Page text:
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BradDaBug

Stupid C++ question

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If I have a base class with a constructor, then make another class inherited from the base class which has its own constructor, is the constructor of the base class executed?

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If you don''t specifically call a constructor, the default ctor for the base class will be called. If it doesn''t exist, you''ll get an error.

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You could test this by placing some kind of function in your base constructor that prints a message to the screen via printf or MessageBox and also place an identicle contructor for your derived class that does the same thing except one say, "Base contructor" while the other says, "Derived Constructor."

What are the results?

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yes, before the derived class constructor is entered.

if it needs anything passing to it you can do it in the initialisation list.

if there is more than one constructor for the base class you can choose it in the derived class constructor.

ie

class base {
int size_
public:
base(int size);
};

base::base(int size)
: size_(size) // initialiser lists are efficient way
{ // to initialise your class members
}

class derived : public base {
string name_;
public:
derived(int size, string name);
};

derived::derived(int size, string name)
: base(size), name_(name)
{
}


[edited by - petewood on January 17, 2003 4:44:16 PM]

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The base class' constructor is always called before you enter the derived class' constructor. You can and should also call it explicitly:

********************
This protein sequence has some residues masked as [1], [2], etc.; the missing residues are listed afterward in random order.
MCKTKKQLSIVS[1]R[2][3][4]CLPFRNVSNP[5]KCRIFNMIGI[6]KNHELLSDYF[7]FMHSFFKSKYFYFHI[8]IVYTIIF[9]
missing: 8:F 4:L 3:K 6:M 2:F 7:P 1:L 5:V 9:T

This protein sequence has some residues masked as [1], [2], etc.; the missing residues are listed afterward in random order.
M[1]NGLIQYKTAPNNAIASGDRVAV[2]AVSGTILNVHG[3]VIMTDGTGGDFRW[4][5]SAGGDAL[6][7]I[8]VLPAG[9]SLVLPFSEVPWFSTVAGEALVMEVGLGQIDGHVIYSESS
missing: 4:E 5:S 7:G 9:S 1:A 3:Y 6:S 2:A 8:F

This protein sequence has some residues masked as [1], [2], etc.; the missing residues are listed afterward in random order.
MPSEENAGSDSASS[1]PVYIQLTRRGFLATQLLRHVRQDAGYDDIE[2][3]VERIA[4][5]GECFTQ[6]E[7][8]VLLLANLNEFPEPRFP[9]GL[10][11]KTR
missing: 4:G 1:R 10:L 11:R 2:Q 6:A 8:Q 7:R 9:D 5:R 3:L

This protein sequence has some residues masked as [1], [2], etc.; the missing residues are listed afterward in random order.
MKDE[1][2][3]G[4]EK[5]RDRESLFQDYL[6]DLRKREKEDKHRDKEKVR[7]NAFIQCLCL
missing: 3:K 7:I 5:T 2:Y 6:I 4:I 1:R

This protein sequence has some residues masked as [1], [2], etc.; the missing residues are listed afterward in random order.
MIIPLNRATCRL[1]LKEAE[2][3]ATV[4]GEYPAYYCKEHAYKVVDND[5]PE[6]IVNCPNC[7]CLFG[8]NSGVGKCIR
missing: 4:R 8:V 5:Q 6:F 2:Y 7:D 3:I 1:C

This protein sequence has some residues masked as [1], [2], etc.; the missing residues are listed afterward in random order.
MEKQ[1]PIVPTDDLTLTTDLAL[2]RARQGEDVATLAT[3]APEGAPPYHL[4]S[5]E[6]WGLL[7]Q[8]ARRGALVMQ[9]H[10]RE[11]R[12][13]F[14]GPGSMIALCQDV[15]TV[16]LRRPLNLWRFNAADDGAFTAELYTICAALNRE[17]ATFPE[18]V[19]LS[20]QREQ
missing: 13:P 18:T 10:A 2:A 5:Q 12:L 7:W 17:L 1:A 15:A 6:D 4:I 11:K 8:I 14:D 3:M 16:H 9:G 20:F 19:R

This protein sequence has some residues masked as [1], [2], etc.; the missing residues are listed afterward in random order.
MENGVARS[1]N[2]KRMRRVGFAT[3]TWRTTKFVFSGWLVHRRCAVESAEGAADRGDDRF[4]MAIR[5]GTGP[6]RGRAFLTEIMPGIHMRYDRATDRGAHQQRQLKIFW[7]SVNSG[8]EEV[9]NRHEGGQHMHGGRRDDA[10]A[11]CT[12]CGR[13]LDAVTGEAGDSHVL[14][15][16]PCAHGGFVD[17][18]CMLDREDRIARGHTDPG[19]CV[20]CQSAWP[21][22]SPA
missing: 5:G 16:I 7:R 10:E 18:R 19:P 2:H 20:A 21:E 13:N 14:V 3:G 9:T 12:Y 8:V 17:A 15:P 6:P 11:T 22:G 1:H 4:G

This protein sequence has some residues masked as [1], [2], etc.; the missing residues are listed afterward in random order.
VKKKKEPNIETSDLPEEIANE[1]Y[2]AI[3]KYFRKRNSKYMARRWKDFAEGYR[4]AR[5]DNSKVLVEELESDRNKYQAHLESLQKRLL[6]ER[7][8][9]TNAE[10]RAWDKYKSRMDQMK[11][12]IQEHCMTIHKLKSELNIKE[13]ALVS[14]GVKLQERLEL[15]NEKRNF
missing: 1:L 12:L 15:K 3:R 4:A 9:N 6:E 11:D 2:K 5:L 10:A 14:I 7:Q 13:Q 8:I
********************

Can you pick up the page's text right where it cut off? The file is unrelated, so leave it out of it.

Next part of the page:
CDerivedClass::CDerivedClass(int some_arg)
: CBaseClass(some_arg)
{
// TODO: something...
}


The stuff between the colon (:) and the function body is the Constructor Initializer List (or something like that ). You use it to initialize the eventual base class, and also member variables.

EDIT: post redundant due to petewood




[edited by - CWizard on January 17, 2003 4:50:09 PM]

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And if you want the derived constructor to be called, use
virtual 
in front of the base class constructor.



tcache
Contact Me
-----------
AH! MY BRAIN IS GOING TO SELF-DETONATE! -- Yours Truly (Jan, 2003)

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That''s for destructors, not for constructors. At construction time you must know the type, so a virtual is .... doesn''t make sense.

-----------------------------
Gamedev for learning.
libGDN for putting it all together.

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quote:
Original post by BradDaBug
So that means the base constructor will be called, but the constructor for the inherited class never will be?
Yes it will. The constructor of a inherited class will be called when the base object is fully constructed.

class A
{
public: A() { std::cout << "Constructing class A...\n"; }
~A() { std::cout << "Destructing class A...\n"; }
};

class B : public A
{
public: B() { std::cout << "Constructing class B...\n"; }
~B() { std::cout << "Destructing class B...\n"; }
}

int main(void)
{
B b_obj;
return 0;
}

Running this will output:

Constructing class A...
Constructing class B...
Destructing class B...
Destructing class A...

You can also call the base constructor explicitly this way:
B::B() : A() { std::cout << "Constructing class B...\n"; }


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quote:
Original post by Tazel
And if you want the derived constructor to be called, use
virtual   
in front of the base class constructor.

this is just not true. ignore and forget.

[edited by - petewood on January 18, 2003 7:01:26 AM]

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